The contest deadline is April 30, 2015. Log on to the Game and Fish Department’s website,gf.nd.govto learn more about contest prizes, rules and entry information.

 

last day of youth pheasant hunt

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North Dakota’s two-day youth pheasant season is Oct. 4-5. Legally licensed residents and nonresidents ages 15 and younger may hunt roosters statewide.

Resident youth hunters, regardless of age, must possess a fishing, hunting and furbearer certificate and general game and habitat license. Nonresident youth hunters from states that provide a reciprocal licensing agreement for North Dakota residents qualify for North Dakota resident licenses. Otherwise, nonresident youth hunters must purchase a nonresident small game license.

Shooting hours are one-half hour before sunrise to sunset. Youth ages 12 and older need to have passed a certified hunter education course. The daily bag limit and all other regulations for the regular pheasant season apply.

An adult at least 18 years of age must accompany the youth hunter in the field. The adult may not carry a firearm.

See the 2014 North Dakota Small Game Hunting Guide for additional information.

PLOTs regulations

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Out-of-state hunters are reminded that state law does not allow nonresidents to hunt on North Dakota Game and Fish Department owned or managed lands during the first week of the pheasant season.

Private Land Open to Sportsmen acreage and state wildlife management areas are open to hunting by resident hunters only from Oct. 11-17. Nonresidents, however, can still hunt those days on other state-owned and federal lands, or private land.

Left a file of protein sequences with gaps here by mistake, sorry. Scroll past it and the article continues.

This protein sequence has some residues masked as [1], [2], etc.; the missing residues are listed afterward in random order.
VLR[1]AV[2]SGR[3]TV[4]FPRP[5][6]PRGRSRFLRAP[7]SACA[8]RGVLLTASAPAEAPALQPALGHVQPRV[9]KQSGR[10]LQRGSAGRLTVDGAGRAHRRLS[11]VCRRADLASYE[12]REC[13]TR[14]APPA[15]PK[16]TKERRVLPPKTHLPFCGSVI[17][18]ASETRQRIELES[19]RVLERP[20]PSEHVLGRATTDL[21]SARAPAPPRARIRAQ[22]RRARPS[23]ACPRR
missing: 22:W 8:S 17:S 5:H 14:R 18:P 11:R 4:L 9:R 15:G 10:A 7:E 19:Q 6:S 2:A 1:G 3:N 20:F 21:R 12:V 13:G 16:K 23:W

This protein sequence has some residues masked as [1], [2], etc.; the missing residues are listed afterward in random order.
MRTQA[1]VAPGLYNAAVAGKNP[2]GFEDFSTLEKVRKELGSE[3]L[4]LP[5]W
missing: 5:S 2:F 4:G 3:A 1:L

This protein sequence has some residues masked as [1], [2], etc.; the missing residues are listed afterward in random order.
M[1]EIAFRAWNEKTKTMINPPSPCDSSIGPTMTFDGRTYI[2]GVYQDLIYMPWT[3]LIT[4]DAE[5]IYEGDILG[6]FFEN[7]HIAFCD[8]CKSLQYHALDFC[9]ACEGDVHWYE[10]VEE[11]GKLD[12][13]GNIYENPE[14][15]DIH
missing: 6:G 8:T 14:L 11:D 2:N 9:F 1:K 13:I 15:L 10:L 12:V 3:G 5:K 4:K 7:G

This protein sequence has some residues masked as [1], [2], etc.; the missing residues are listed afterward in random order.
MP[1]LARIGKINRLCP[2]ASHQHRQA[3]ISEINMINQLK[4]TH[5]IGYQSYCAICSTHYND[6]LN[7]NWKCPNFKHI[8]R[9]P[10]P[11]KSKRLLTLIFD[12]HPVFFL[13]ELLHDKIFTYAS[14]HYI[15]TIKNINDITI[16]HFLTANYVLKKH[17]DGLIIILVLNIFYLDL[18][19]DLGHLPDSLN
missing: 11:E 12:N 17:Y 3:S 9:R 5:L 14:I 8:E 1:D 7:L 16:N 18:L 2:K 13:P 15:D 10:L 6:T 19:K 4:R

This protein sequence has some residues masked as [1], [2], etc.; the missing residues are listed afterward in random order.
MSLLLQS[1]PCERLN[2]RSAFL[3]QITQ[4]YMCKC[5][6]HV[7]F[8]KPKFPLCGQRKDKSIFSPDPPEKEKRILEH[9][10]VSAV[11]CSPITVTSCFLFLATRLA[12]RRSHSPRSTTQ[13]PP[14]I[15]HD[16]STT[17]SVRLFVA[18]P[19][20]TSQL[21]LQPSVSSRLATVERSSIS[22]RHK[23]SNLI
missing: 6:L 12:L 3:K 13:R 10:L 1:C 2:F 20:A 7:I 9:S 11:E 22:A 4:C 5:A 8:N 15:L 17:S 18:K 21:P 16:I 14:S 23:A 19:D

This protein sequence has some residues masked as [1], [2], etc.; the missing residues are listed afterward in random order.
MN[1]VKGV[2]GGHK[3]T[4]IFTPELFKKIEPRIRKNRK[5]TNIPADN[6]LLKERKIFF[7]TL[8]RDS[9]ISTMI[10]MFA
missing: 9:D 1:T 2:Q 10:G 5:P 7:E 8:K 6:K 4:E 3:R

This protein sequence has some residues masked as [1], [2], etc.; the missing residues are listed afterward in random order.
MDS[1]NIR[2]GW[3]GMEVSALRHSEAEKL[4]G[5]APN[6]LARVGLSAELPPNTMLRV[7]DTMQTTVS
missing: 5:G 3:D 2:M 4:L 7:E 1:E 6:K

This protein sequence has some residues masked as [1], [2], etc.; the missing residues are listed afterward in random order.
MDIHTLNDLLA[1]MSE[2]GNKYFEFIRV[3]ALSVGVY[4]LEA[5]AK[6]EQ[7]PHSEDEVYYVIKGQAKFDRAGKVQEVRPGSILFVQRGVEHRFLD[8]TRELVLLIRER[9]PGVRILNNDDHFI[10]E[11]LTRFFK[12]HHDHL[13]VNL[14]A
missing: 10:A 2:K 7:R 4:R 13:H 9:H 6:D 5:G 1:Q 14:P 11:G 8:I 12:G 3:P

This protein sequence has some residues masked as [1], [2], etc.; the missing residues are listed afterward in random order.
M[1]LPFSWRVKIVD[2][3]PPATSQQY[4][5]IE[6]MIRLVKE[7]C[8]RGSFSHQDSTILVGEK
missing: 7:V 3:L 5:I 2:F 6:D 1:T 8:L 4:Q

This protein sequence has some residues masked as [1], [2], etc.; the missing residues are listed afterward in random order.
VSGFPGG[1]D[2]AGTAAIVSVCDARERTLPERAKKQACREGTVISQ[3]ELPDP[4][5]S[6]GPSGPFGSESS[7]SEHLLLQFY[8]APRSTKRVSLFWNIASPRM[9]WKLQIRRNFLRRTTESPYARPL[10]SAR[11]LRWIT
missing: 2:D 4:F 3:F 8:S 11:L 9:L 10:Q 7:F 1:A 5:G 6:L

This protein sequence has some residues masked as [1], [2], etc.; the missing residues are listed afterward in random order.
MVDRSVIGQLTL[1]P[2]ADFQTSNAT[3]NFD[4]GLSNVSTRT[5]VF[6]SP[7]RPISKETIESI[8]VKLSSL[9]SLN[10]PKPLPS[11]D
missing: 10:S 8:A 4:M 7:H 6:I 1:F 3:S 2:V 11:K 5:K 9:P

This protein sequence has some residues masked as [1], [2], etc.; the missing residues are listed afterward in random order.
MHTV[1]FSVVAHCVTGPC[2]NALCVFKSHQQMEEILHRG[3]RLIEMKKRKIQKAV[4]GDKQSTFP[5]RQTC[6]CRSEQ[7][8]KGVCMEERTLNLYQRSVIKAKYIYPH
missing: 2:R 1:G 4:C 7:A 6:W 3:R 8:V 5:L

The law applies to all small game, waterfowl, furbearer and big game hunting on PLOTS and state wildlife management areas during the first seven days of the pheasant season. Starting Oct. 18 this year, nonresidents may hunt on PLOTS and WMAs as long as the appropriate season is open.

In addition, all hunters are reminded that activities such as riding horses for hunting purposes or for pleasure on PLOTS require written permission from the landowner. Permission from the landowner is always required for motorized vehicle access, such as for setting decoys in a field, unless specially designated on the PLOTS sign.

Also, leaving equipment or other provisions in a PLOTS area overnight, for example tree stands or blinds, decoys, firearms and archery equipment, trail cameras, or any type of bait used to attract big game animals, is not allowed without written permission from the landowner.

2014 North Dakota youth pheasant hunt

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North Dakota’s two-day youth pheasant season is Oct. 4-5. Legally licensed residents and nonresidents ages 15 and younger may hunt roosters statewide.

Resident youth hunters, regardless of age, must possess a fishing, hunting and furbearer certificate and general game and habitat license. Nonresident youth hunters from states that provide a reciprocal licensing agreement for North Dakota residents qualify for North Dakota resident licenses. Otherwise, nonresident youth hunters must purchase a nonresident small game license.